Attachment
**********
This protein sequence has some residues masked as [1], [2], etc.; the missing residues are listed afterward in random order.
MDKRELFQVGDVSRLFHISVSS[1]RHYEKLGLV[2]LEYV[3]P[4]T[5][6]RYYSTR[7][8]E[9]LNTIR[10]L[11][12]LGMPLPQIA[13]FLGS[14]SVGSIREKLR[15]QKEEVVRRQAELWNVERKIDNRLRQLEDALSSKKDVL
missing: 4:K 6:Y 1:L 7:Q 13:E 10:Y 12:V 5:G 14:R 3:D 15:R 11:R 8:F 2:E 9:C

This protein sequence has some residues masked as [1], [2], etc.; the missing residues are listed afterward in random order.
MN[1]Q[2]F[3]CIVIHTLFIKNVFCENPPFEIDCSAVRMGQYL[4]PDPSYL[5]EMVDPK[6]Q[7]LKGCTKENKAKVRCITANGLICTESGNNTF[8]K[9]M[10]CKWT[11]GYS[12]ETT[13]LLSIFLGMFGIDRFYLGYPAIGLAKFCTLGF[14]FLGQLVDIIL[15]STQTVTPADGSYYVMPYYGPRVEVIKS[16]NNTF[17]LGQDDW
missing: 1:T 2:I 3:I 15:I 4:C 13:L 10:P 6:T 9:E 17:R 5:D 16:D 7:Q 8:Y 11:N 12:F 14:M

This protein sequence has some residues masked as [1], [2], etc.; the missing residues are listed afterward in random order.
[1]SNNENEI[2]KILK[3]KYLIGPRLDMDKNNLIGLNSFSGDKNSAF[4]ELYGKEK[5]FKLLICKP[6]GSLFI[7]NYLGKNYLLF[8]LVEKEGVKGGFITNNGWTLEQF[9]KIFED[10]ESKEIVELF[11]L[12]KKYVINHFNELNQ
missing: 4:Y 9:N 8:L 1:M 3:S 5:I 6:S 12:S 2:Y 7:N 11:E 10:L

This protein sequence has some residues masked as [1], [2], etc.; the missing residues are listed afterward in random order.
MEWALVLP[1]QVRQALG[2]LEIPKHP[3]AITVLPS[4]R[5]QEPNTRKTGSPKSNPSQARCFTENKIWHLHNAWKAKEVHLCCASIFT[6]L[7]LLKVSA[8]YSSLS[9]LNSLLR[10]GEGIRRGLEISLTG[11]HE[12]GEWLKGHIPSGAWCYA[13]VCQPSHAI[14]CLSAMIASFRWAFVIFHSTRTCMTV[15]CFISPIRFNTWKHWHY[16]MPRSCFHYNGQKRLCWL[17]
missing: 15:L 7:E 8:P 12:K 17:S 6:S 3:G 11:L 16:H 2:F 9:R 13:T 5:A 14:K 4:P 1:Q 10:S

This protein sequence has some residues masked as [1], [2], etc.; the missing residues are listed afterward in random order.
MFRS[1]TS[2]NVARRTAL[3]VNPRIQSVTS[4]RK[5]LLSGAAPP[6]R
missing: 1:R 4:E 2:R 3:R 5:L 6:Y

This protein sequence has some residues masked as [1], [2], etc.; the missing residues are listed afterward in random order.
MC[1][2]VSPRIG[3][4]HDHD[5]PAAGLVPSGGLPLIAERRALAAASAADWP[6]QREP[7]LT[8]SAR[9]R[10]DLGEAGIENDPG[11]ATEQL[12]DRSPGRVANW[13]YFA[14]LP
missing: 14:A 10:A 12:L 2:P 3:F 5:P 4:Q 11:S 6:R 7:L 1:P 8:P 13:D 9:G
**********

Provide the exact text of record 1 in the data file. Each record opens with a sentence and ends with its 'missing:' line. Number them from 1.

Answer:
This protein sequence has some residues masked as [1], [2], etc.; the missing residues are listed afterward in random order.
MDKRELFQVGDVSRLFHISVSS[1]RHYEKLGLV[2]LEYV[3]P[4]T[5][6]RYYSTR[7][8]E[9]LNTIR[10]L[11][12]LGMPLPQIA[13]FLGS[14]SVGSIREKLR[15]QKEEVVRRQAELWNVERKIDNRLRQLEDALSSKKDVL
missing: 4:K 6:Y 1:L 7:Q 13:E 10:Y 12:V 5:G 14:R 3:D 15:R 11:R 8:F 2:E 9:C